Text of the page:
The new education system that I was enrolled in (IB) was quite surprising and different from my local one which I was used to. It was quite challenging to have a normal conversation with fellow students or even listen to my professor in class. I had a very strong Kenyan English accent, contrary to some ‘fancy’ Canadian English accent that most people had. 

I also wondered why everyone was either listening to music or playing with their phones on the bus.

The food was different and tasted strange. 

When winter finally came, I was surprised by experiencing snow for the first time. Eventually, it was too harsh and cold to bear. The coldest was -40 degrees. This is the opposite of where I was before, where it normally gets as hot as 40 degrees.

These anxieties and confusion made me feel depressed and I dealt with withdrawal. I had a nostalgic feeling now and then. I kind of got frustrated from the way I had to take a lot of time to get people to listen to me or even me listen to very fast English speakers. I felt so down, occasionally cried and wishing to go back home. So sad!

These differences put me in a state of bewilderment as I transitioned onto the next stage.

 

3. Recovery

This is the stage of acceptance. Newcomers now try to familiarise and improve their language skills and relationships with their hosts. Many make friends and start to create connections. This stage normally takes 2 to 4 weeks to adjust from the previous stage. Drastic changes that occur feels like a turning point or a point of deflection of a function.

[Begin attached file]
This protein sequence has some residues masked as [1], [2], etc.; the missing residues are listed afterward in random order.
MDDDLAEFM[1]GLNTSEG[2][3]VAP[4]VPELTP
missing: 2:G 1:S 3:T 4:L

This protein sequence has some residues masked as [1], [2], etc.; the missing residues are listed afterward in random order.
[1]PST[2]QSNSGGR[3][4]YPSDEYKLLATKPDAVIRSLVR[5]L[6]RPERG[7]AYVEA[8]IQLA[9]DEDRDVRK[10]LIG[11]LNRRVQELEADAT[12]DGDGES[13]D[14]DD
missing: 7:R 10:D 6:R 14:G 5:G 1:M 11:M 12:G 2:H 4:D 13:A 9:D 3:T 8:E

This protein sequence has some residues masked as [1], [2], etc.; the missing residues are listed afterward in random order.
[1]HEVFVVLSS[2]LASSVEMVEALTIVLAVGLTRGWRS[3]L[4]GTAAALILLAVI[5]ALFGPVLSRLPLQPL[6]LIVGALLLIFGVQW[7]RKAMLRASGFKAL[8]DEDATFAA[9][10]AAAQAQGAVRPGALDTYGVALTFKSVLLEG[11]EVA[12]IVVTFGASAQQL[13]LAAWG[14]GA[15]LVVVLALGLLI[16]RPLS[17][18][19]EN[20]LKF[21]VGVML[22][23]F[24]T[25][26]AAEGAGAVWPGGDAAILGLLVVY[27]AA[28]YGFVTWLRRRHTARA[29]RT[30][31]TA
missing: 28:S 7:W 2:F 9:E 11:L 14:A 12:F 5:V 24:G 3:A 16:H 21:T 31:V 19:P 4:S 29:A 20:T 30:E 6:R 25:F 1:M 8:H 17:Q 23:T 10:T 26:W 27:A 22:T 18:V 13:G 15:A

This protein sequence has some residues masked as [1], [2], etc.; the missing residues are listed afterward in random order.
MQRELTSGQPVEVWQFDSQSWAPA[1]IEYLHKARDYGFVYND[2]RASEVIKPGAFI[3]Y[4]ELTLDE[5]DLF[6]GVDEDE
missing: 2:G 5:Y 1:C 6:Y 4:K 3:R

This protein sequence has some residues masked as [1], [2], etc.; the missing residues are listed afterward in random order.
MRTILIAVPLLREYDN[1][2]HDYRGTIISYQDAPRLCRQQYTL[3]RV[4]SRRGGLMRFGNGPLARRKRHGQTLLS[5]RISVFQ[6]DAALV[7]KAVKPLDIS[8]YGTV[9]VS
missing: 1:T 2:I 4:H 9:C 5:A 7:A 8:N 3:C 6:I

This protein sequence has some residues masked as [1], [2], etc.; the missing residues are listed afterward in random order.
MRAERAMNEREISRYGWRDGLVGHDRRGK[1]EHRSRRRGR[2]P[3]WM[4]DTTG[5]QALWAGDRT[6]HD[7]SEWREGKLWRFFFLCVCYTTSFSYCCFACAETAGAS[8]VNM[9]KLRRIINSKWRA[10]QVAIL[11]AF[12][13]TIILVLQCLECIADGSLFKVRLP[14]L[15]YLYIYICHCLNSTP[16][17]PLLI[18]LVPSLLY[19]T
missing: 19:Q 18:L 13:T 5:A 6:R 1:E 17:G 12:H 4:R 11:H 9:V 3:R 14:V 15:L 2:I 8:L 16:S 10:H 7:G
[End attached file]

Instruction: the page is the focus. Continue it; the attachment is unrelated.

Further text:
I made strong and open relationships with my host family, students and members of the staff. I learned a lot from the previous immigrants who came from the same place as I did and they helped me with some disturbing questions that I had in mind. Outside my classes, I became active in co-curricular activities and sports. I developed a spirit of adventure and exploration; to move around different cities, acknowledging and appreciating different aspects of their people’s culture. I also got a privilege to volunteer with an immigrant and newcomers in an NGO in the summer, many of whom I could help get through the stages of culture shock I’ve just described. I got involved in different sessions that made me learn more about teamwork, listening skills, and personal boundaries. 

 

4. Adjustment and adaptation

Finally, the last stage. This stage is characterized by a sense of belonging and self-assurance. Some newcomers do acculturate and embrace new cultures and share theirs as well. They also accept and adapt to habits that were new to them in the beginning. It is a  relatively shorter time before getting fully settled and start leading a normal life like any other person in society. 

Right now, I feel happy to be a part of the community. I’m proud of myself for being able to move through all these stages successfully. I’m looking forward to learning more, both from the perspective of a student as well as from that ofa permanent resident- ready to carry on and be open to new adventures and experiences. The future is luminous and promising.

Anas Awes

Author Anas Awes